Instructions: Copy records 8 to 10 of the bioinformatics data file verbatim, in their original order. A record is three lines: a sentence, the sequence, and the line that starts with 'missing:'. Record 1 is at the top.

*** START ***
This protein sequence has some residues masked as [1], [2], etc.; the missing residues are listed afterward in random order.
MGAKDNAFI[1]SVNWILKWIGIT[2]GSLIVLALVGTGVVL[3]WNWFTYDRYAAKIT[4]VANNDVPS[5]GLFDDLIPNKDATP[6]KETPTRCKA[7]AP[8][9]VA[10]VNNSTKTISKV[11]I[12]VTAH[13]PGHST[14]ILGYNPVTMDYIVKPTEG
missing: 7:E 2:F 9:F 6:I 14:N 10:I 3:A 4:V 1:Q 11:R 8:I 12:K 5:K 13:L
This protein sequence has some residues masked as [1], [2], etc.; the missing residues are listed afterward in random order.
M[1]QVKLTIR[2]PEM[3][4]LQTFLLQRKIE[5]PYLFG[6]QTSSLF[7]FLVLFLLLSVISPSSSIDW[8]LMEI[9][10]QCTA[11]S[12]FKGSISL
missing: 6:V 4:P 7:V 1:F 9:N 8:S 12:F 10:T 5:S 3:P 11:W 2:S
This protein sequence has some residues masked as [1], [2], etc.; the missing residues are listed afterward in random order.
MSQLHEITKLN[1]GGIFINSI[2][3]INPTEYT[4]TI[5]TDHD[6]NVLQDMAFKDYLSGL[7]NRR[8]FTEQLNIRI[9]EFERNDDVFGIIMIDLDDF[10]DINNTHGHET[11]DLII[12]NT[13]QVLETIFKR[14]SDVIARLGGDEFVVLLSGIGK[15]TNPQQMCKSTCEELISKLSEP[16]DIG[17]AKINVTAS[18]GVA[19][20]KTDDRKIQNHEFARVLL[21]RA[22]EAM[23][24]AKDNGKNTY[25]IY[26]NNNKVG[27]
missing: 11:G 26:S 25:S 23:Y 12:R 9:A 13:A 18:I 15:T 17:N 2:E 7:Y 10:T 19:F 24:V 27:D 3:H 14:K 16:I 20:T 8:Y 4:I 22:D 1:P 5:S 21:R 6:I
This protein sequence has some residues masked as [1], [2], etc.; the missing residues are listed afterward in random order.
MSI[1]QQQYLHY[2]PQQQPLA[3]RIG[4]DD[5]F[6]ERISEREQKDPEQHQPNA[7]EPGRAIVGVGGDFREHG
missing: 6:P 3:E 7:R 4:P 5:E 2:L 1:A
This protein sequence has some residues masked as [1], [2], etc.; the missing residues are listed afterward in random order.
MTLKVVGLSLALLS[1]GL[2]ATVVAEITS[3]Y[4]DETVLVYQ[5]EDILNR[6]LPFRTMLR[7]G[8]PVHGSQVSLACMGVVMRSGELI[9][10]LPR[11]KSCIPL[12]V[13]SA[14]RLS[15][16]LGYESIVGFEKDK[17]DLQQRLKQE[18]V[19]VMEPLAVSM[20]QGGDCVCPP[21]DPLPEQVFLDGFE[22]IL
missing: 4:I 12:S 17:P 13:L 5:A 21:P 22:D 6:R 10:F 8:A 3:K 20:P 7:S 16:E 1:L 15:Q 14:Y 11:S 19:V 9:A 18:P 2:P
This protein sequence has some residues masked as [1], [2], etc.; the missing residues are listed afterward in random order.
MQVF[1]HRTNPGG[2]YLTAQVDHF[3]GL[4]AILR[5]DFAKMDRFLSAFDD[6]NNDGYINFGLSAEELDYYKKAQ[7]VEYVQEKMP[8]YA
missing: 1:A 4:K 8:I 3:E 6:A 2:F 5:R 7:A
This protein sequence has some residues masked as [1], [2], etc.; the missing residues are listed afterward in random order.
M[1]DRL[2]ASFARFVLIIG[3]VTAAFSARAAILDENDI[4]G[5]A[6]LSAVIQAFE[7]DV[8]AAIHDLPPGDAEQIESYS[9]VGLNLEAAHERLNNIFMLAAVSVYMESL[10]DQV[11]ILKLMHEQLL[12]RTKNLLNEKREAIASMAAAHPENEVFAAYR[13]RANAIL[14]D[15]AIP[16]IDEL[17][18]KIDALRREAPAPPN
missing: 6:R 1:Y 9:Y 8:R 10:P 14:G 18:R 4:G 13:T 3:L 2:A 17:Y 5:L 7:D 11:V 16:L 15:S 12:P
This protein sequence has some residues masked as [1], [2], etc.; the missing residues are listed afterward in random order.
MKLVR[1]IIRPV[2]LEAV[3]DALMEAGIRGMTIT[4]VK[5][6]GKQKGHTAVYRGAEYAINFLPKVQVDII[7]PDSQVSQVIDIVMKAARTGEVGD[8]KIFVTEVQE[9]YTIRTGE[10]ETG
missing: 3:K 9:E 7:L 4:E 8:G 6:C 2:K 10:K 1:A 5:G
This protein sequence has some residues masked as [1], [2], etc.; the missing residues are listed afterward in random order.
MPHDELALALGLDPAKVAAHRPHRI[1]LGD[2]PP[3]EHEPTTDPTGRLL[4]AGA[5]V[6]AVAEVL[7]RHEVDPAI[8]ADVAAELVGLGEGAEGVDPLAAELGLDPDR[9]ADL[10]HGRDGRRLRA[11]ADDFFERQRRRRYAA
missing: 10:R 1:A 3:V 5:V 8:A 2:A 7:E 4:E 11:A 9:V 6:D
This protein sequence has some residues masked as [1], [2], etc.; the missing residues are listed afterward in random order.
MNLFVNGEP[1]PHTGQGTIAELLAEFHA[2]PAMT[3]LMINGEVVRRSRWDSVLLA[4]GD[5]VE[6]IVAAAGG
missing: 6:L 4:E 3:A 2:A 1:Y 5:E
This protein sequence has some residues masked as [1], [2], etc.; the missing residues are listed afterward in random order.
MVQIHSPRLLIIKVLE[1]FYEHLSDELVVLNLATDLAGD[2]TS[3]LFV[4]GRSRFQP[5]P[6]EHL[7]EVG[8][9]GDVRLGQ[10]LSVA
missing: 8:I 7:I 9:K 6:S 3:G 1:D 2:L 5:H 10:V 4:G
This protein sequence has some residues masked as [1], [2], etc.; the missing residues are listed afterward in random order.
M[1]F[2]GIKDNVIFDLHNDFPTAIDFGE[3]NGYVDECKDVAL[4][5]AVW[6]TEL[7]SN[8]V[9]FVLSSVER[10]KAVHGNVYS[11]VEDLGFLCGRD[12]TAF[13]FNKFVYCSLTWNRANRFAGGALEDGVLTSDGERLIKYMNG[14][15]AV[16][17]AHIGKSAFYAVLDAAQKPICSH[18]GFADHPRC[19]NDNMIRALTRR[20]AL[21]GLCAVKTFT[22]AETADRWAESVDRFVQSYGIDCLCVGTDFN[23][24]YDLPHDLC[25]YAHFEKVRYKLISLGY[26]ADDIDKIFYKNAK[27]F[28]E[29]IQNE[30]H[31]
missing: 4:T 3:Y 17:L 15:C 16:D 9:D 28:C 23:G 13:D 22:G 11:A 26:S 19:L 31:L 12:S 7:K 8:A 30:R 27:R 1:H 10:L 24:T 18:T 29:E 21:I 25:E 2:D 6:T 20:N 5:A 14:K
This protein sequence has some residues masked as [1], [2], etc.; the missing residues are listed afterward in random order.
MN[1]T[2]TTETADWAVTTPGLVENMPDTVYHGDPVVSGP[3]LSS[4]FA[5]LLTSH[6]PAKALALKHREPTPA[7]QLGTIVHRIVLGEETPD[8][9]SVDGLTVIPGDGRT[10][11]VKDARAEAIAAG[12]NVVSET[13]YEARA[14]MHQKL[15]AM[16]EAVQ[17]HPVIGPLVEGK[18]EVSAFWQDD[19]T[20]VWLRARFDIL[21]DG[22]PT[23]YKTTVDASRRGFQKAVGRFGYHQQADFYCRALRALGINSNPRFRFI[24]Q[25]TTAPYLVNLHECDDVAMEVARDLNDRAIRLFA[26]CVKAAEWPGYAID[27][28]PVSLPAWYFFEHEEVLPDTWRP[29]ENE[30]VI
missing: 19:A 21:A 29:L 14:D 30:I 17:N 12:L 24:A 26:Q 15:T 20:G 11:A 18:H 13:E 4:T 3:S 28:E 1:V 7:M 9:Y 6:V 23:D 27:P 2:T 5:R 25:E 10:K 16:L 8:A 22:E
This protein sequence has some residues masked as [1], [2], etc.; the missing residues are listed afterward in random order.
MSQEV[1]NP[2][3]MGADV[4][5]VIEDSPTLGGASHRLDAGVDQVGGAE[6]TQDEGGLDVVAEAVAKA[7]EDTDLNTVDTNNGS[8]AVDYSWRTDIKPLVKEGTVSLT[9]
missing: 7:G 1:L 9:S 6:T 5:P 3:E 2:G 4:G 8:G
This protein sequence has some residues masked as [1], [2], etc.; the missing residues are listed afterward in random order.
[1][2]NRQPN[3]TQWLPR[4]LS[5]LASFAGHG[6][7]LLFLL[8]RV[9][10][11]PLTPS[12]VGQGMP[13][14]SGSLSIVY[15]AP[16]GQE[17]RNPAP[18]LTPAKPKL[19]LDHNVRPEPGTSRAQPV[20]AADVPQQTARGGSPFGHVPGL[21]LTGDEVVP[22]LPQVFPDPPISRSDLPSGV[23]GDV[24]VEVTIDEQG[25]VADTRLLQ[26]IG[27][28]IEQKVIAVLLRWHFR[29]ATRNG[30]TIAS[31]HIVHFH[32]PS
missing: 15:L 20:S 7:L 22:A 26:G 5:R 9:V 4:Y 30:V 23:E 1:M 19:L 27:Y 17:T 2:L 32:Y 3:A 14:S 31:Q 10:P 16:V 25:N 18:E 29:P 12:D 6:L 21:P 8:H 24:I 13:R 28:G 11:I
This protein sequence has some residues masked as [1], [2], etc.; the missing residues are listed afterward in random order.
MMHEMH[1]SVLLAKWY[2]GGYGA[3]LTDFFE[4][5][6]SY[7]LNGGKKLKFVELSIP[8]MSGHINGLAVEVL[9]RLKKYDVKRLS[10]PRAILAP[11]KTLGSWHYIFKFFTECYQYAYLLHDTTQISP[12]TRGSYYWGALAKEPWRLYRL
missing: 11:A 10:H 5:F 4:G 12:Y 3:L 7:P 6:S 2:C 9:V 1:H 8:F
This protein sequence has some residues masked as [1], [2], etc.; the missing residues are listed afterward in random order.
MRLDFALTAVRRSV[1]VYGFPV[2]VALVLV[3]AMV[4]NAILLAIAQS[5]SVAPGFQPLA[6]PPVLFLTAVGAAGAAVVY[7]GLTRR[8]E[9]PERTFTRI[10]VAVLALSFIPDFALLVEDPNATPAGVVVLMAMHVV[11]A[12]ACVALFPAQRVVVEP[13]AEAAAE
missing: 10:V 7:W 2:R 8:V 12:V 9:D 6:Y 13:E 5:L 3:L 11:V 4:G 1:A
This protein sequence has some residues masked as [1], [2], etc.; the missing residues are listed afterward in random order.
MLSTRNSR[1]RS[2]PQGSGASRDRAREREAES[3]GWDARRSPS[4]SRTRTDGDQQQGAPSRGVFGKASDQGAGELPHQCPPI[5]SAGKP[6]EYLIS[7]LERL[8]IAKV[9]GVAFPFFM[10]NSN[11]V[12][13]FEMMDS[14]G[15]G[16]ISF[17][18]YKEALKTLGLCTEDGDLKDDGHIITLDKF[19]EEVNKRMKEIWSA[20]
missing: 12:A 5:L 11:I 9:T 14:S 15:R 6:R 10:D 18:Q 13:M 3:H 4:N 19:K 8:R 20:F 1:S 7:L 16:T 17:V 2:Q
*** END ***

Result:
This protein sequence has some residues masked as [1], [2], etc.; the missing residues are listed afterward in random order.
MKLVR[1]IIRPV[2]LEAV[3]DALMEAGIRGMTIT[4]VK[5][6]GKQKGHTAVYRGAEYAINFLPKVQVDII[7]PDSQVSQVIDIVMKAARTGEVGD[8]KIFVTEVQE[9]YTIRTGE[10]ETG
missing: 3:K 9:E 7:L 4:E 8:G 6:C 2:K 10:K 1:A 5:G
This protein sequence has some residues masked as [1], [2], etc.; the missing residues are listed afterward in random order.
MPHDELALALGLDPAKVAAHRPHRI[1]LGD[2]PP[3]EHEPTTDPTGRLL[4]AGA[5]V[6]AVAEVL[7]RHEVDPAI[8]ADVAAELVGLGEGAEGVDPLAAELGLDPDR[9]ADL[10]HGRDGRRLRA[11]ADDFFERQRRRRYAA
missing: 10:R 1:A 3:V 5:V 8:A 2:A 7:E 4:E 11:A 9:V 6:D
This protein sequence has some residues masked as [1], [2], etc.; the missing residues are listed afterward in random order.
MNLFVNGEP[1]PHTGQGTIAELLAEFHA[2]PAMT[3]LMINGEVVRRSRWDSVLLA[4]GD[5]VE[6]IVAAAGG
missing: 6:L 4:E 3:A 2:A 1:Y 5:E